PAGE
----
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CGE Leadership Summit: Why IT needs to change from gatekeeper to shopkeeper
HUMAN RESOURCES

CGE Leadership Summit: Why IT needs to change from gatekeeper to shopkeeper 

“Governance is dead,” Donald Farmer, vice-president of innovation and design for business intelligence and data visualization at software firm Qlik, boldly declared in his keynote presentation during the third annual CGE Leadership Summit yesterday at the Westin Ottawa. Farmer, the main speaker for the event, was among the lineup of thought leaders and practitioners in leadership, innovation and management best practices who discussed strategies and methods such as Lean, Balanced Scorecard, workforce engagement as well as data-based decision making.

 

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Into the future: The digital workplace

While he later admitted to “being provocative” when proclaimed that governance has ceased to exist, Farmer said there is a growing trend towards opening up corporate data and networks in order for even non-IT personnel and users to be able to effectively use them to streamline processes, enhance performance, cut down cost and waste, improve customer service, and boost the bottom line. And it’s a development that is also occurring in the government space.

 “These are exciting times in Canada,” he to IT in Canada. “The new government has expressed commitment to openness. The challenge for the government now is to determine what data it will make available to the public and how can they make is available.”

 It is actually the dilemma of chief information officers (CIOs) in every sector.

 “Traditionally, IT departments played the role of gatekeepers. They presided over what data or services from their domain went out to the users,” Farmer explained. “In this new environment, IT needs to learn to become shopkeepers…curating and presenting best of breed technology, data and services for the users to pick and choose in order to do their work well.”

Traditional IT governance rules have been rapidly easing ever since things such as cloud and mobile technology as well as social media gained greater traction at home and the workplace.

IT is a new reality that IT departments “need to learn to live with,” the business intelligence and data visualization expert said.

 “Perhaps one of the most famous examples of this was when the United States Secret Service had to back down and adjust their mobile communications protocol when it became apparent that then newly elected President Barack Obama was going give up his BlackBerry,” according to Farmer.

In the same vein, in workplaces across the globe governance policies are being altered because people are bringing in their own resources. “If employees don’t like the tools IT provides them, they will bring their own devices.”

Governments around the world have also begun creating open data programs that enable businesses and the public to gain online access to some government-held information.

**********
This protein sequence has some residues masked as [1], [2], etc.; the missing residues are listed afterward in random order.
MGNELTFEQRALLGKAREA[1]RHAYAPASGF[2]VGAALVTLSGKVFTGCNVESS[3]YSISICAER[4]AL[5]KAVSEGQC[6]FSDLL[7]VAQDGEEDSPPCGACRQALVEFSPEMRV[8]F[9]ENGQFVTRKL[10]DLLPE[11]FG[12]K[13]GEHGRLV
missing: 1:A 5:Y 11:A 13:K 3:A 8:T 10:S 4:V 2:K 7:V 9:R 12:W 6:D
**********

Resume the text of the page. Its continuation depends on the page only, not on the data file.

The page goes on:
Roger Oldman, lead for the digital strategy and transformation practice of FCV Interactive and another speaker at the CGE Summit, discussed how the United Kingdom government opened its data to the public.

 As the former chief digital officer of U.K.’s Ministry of Justice, Oldman took a leading role in the creation of Gov.UK.

 Gov.UK is a public sector Web site that was created to provide a single point of access to government services by replacing individual Web sites if hundreds of government departments and public bodies and redirecting their URLs to Gov.UK.

 The site has won praises and awards for its excellent design and for enabling citizens better access to government data and services and even help firms doing business with the government gain the information they need.

 Oldman defined Gov.UK as “a once-in-a-generation opportunity to reinvent government with digital transformation.”

 “IT needs to shift its way of thinking from that of merely controlling access to using access to enable users,” said Oldman. “Access to data has a huge transformational value from making it easier for people cope with everyday chores to helping a business grow.”

 So how can IT departments adapt to this new reality and play the new role of shopkeepers?

 Since access to data is critical to making plans, decisions, policies and implementing projects, Farmer suggests organizations altered the way data is shared to personnel.

 “Information makes conversations possible and conversation provides insights,” he said. “A new attitude towards making data more available and easy to access needs to be pursued.”

This must be done in such a way though that security and privacy are given primary consideration.

 For example, many firms have created the new role of chief data officer which is focused on determining the value of an organization’s data and creating policies around what levels of security access should be placed on certain types of data as well as data openness.

 Organizations also need to work towards improving “data literacy” in the workplace. This means educating personnel even those with no technical background on the value and potential of data and how it can be used strategically.

 IT leaders embarking on this journey have to realize that there will be some hurdles and mistakes along the way.

 In order to gain executive buy-in and even evangelists, Farmer suggested that they pick “well-defined, well-scoped projects and then deliver on it.”

 

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